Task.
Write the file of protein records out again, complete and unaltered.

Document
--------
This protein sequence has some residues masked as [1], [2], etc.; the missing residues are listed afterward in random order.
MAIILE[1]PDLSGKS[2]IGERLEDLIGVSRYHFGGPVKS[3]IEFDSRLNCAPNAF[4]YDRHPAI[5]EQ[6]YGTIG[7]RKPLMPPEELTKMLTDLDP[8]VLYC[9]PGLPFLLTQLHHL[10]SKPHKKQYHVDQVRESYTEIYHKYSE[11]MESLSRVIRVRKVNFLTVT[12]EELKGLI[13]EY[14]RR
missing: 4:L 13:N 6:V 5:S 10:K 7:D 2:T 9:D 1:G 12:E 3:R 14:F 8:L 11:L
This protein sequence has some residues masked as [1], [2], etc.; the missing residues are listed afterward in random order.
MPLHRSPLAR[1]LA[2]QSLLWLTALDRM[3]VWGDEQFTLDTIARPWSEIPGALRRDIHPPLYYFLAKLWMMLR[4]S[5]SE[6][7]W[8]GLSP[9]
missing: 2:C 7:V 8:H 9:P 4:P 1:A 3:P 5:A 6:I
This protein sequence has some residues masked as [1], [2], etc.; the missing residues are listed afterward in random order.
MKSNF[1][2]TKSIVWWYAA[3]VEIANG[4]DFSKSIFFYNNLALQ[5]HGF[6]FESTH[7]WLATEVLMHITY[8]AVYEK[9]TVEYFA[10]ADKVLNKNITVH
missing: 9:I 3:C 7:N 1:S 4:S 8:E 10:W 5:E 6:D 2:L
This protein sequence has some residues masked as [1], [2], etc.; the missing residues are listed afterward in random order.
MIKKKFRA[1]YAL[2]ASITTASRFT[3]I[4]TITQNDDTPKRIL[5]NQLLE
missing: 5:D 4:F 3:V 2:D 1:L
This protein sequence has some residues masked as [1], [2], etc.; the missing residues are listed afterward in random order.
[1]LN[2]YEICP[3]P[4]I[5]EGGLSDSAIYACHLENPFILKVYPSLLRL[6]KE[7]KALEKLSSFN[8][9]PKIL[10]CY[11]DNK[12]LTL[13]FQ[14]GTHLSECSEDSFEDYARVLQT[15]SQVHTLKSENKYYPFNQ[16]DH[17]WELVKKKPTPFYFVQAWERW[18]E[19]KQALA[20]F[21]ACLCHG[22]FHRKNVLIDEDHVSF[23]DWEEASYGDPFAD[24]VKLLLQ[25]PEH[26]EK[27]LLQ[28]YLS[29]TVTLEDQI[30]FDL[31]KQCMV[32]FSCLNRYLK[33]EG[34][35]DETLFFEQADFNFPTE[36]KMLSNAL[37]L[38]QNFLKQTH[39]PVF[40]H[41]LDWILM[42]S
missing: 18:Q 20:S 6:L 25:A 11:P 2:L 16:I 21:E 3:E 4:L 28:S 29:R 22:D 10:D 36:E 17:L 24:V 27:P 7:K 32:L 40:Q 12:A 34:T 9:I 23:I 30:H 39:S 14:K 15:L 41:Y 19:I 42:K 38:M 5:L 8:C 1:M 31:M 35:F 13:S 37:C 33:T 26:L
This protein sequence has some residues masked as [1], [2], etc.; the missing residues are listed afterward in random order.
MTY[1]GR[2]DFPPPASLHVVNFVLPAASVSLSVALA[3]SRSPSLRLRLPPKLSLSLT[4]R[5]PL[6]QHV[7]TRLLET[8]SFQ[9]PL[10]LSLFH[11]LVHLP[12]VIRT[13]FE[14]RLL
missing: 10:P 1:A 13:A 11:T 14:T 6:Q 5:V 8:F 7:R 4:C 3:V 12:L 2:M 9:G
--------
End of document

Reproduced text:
This protein sequence has some residues masked as [1], [2], etc.; the missing residues are listed afterward in random order.
MAIILE[1]PDLSGKS[2]IGERLEDLIGVSRYHFGGPVKS[3]IEFDSRLNCAPNAF[4]YDRHPAI[5]EQ[6]YGTIG[7]RKPLMPPEELTKMLTDLDP[8]VLYC[9]PGLPFLLTQLHHL[10]SKPHKKQYHVDQVRESYTEIYHKYSE[11]MESLSRVIRVRKVNFLTVT[12]EELKGLI[13]EY[14]RR
missing: 4:L 13:N 6:V 5:S 10:K 7:D 2:T 9:D 1:G 12:E 3:R 14:F 8:L 11:L
This protein sequence has some residues masked as [1], [2], etc.; the missing residues are listed afterward in random order.
MPLHRSPLAR[1]LA[2]QSLLWLTALDRM[3]VWGDEQFTLDTIARPWSEIPGALRRDIHPPLYYFLAKLWMMLR[4]S[5]SE[6][7]W[8]GLSP[9]
missing: 2:C 7:V 8:H 9:P 4:P 1:A 3:P 5:A 6:I
This protein sequence has some residues masked as [1], [2], etc.; the missing residues are listed afterward in random order.
MKSNF[1][2]TKSIVWWYAA[3]VEIANG[4]DFSKSIFFYNNLALQ[5]HGF[6]FESTH[7]WLATEVLMHITY[8]AVYEK[9]TVEYFA[10]ADKVLNKNITVH
missing: 9:I 3:C 7:N 1:S 4:S 8:E 10:W 5:E 6:D 2:L
This protein sequence has some residues masked as [1], [2], etc.; the missing residues are listed afterward in random order.
MIKKKFRA[1]YAL[2]ASITTASRFT[3]I[4]TITQNDDTPKRIL[5]NQLLE
missing: 5:D 4:F 3:V 2:D 1:L
This protein sequence has some residues masked as [1], [2], etc.; the missing residues are listed afterward in random order.
[1]LN[2]YEICP[3]P[4]I[5]EGGLSDSAIYACHLENPFILKVYPSLLRL[6]KE[7]KALEKLSSFN[8][9]PKIL[10]CY[11]DNK[12]LTL[13]FQ[14]GTHLSECSEDSFEDYARVLQT[15]SQVHTLKSENKYYPFNQ[16]DH[17]WELVKKKPTPFYFVQAWERW[18]E[19]KQALA[20]F[21]ACLCHG[22]FHRKNVLIDEDHVSF[23]DWEEASYGDPFAD[24]VKLLLQ[25]PEH[26]EK[27]LLQ[28]YLS[29]TVTLEDQI[30]FDL[31]KQCMV[32]FSCLNRYLK[33]EG[34][35]DETLFFEQADFNFPTE[36]KMLSNAL[37]L[38]QNFLKQTH[39]PVF[40]H[41]LDWILM[42]S
missing: 18:Q 20:S 6:L 25:A 11:P 2:L 16:I 21:E 3:E 4:L 28:S 29:R 22:D 10:D 36:E 17:L 24:V 27:P 7:K 32:L 40:Q 12:A 34:T 9:I 23:I 30:H 39:S 14:K 15:L 41:Y 19:I 42:K 38:M 5:L 8:C 1:M 31:M 35:F 13:S 37:C 33:T 26:L
This protein sequence has some residues masked as [1], [2], etc.; the missing residues are listed afterward in random order.
MTY[1]GR[2]DFPPPASLHVVNFVLPAASVSLSVALA[3]SRSPSLRLRLPPKLSLSLT[4]R[5]PL[6]QHV[7]TRLLET[8]SFQ[9]PL[10]LSLFH[11]LVHLP[12]VIRT[13]FE[14]RLL
missing: 10:P 1:A 13:A 11:T 14:T 6:Q 5:V 8:F 7:R 4:C 3:V 12:L 2:M 9:G